SARAH YU ZEEBROEK: We kind of felt like our old way of making songs needed to be switched up. In the past, we’d each think up stuff in our own separate corners and then we’d pass that on to each other to build something that way. Now, we felt like we needed to go back to working like a band.

BORIS ZEEBROEK: Interacting more directly, because sometimes you work on songs for too long, leaving no clear space for others to add to.

(c) Gwen De Vylder

KNOTORYUS: Did you decide on a few themes you wanted to touch on or did you have conversations about that?

SARAH YU ZEEBROEK: So, the music came first. What you hear on the album is what we recorded in Spain and that was most definitely action and reaction. Someone tapped a sampler twice, saying let's do that again and starting from there. When we returned, both Boris and I took copies of the instrumental recordings to our respective homes and we both started writing without talking to each other.

BORIS ZEEBROEK: When we regrouped, turned out I had written lyrics to all the even-numbered tracks and Sarah had done the odd-numbered tracks.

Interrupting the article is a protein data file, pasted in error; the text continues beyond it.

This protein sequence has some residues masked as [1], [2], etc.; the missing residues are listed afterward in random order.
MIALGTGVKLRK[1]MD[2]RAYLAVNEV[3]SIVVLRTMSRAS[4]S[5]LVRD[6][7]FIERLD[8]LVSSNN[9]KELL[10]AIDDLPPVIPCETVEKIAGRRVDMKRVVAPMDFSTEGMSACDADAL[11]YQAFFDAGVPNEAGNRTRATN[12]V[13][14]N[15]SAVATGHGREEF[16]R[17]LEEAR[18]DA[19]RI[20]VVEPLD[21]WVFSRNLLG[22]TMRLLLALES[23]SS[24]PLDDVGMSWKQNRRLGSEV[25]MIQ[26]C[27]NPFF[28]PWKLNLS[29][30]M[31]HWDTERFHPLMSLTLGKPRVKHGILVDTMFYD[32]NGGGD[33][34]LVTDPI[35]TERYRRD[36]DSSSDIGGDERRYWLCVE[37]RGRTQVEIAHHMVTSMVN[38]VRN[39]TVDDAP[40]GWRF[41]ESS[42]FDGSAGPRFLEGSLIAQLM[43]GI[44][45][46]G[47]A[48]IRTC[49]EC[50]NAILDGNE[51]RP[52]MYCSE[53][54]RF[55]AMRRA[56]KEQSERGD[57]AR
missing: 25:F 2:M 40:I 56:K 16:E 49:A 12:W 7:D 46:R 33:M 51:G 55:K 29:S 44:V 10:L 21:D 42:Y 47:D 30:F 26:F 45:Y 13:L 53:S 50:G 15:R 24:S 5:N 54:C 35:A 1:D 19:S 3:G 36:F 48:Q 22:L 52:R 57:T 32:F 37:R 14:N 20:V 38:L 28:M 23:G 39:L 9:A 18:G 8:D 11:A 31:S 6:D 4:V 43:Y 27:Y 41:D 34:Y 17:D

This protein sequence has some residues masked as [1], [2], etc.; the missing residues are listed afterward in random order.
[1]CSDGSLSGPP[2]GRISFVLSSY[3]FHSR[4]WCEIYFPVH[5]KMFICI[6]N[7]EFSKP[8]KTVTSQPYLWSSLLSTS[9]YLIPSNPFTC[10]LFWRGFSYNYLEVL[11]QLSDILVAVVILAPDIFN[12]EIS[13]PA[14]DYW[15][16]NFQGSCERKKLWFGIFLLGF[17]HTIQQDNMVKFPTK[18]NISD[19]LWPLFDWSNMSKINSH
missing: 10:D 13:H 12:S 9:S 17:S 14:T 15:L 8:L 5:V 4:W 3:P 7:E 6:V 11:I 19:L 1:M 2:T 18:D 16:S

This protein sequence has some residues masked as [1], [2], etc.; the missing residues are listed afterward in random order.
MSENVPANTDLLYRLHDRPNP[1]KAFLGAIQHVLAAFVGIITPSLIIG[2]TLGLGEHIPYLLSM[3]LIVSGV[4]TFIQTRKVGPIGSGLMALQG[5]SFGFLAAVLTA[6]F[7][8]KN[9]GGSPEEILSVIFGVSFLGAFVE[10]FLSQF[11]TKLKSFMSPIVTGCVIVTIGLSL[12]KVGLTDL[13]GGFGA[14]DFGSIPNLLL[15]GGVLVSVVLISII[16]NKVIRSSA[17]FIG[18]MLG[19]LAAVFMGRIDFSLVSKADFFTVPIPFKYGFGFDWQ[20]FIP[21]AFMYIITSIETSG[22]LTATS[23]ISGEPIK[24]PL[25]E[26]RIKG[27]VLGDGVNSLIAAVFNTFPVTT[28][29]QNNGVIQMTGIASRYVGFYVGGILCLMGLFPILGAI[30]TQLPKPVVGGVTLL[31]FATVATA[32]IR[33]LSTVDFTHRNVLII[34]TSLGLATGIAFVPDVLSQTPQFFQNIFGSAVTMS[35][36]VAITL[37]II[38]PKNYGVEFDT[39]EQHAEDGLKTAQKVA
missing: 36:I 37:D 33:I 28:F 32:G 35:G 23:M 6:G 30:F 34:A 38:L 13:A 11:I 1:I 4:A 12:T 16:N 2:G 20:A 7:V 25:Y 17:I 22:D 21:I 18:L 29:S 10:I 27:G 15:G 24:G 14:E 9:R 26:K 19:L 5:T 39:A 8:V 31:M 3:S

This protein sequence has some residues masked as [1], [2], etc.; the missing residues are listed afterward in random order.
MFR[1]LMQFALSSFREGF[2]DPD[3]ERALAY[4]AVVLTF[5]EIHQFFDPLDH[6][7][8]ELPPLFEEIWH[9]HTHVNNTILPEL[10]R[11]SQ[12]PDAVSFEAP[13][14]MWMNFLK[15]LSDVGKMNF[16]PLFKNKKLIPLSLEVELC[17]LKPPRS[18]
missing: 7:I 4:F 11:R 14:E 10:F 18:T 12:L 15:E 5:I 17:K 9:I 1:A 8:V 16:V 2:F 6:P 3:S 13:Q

SARAH YU ZEEBROEK: Incredible coincidence! I had been worrying we had picked out the same tracks and would get into a fight. We had agreed: “Pick what you intuitively feel like working on” and we both picked different tracks. That’s what I think is fantastic about life, how there are things that just work out. I got goose bumps when that happened.

BORIS ZEEBROEK: (to Sarah) We wouldn't have gotten into a fight anyway, because if we had picked the same songs, we could've made them into duets.

KNOTORYUS: You’ve been making music as Hong Kong Dong for over a decade now, but how did you start playing? Back when you were kids, did your parents go: “Here’s a bunch of instruments, tinker away!”?

SARAH YU ZEEBROEK: Boris can tell this story, since I traumatized him. (laughs)

BORIS ZEEBROEK: Sarah played the violin and I played the piano.

SARAH YU ZEEBROEK: I started at seven.